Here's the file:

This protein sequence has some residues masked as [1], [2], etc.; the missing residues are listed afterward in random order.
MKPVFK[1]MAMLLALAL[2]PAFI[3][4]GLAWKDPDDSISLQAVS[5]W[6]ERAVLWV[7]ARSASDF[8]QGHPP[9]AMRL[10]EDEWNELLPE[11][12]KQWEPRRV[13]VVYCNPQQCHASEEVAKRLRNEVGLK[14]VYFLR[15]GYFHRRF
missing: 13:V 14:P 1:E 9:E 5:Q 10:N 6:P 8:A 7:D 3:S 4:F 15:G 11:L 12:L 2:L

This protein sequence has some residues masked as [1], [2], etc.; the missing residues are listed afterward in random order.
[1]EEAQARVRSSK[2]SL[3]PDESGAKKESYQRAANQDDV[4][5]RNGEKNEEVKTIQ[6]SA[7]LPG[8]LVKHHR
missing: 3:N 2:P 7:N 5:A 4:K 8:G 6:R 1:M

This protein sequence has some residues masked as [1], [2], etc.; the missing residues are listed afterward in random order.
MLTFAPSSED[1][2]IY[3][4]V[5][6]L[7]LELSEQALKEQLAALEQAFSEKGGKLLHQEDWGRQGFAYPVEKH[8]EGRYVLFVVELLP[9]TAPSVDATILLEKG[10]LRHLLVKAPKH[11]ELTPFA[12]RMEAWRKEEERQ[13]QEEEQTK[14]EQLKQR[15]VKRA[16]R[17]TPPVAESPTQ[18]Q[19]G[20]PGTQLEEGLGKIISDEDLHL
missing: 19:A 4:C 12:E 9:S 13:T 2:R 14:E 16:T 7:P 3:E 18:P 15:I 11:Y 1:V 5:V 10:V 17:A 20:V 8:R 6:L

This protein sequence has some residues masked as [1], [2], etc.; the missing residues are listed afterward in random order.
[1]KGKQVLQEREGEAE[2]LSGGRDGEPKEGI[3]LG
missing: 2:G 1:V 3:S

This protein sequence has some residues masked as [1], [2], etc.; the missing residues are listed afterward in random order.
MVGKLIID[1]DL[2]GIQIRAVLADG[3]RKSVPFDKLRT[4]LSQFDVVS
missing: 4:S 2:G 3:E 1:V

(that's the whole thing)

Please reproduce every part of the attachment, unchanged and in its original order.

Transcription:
This protein sequence has some residues masked as [1], [2], etc.; the missing residues are listed afterward in random order.
MKPVFK[1]MAMLLALAL[2]PAFI[3][4]GLAWKDPDDSISLQAVS[5]W[6]ERAVLWV[7]ARSASDF[8]QGHPP[9]AMRL[10]EDEWNELLPE[11][12]KQWEPRRV[13]VVYCNPQQCHASEEVAKRLRNEVGLK[14]VYFLR[15]GYFHRRF
missing: 13:V 14:P 1:E 9:E 5:Q 10:N 6:P 8:A 7:D 3:S 4:F 15:G 11:L 12:L 2:L

This protein sequence has some residues masked as [1], [2], etc.; the missing residues are listed afterward in random order.
[1]EEAQARVRSSK[2]SL[3]PDESGAKKESYQRAANQDDV[4][5]RNGEKNEEVKTIQ[6]SA[7]LPG[8]LVKHHR
missing: 3:N 2:P 7:N 5:A 4:K 8:G 6:R 1:M

This protein sequence has some residues masked as [1], [2], etc.; the missing residues are listed afterward in random order.
MLTFAPSSED[1][2]IY[3][4]V[5][6]L[7]LELSEQALKEQLAALEQAFSEKGGKLLHQEDWGRQGFAYPVEKH[8]EGRYVLFVVELLP[9]TAPSVDATILLEKG[10]LRHLLVKAPKH[11]ELTPFA[12]RMEAWRKEEERQ[13]QEEEQTK[14]EQLKQR[15]VKRA[16]R[17]TPPVAESPTQ[18]Q[19]G[20]PGTQLEEGLGKIISDEDLHL
missing: 19:A 4:C 12:E 9:S 13:T 2:R 14:E 16:T 7:P 3:E 18:P 15:I 11:Y 1:V 5:V 10:V 17:A 20:V 8:R 6:L

This protein sequence has some residues masked as [1], [2], etc.; the missing residues are listed afterward in random order.
[1]KGKQVLQEREGEAE[2]LSGGRDGEPKEGI[3]LG
missing: 2:G 1:V 3:S

This protein sequence has some residues masked as [1], [2], etc.; the missing residues are listed afterward in random order.
MVGKLIID[1]DL[2]GIQIRAVLADG[3]RKSVPFDKLRT[4]LSQFDVVS
missing: 4:S 2:G 3:E 1:V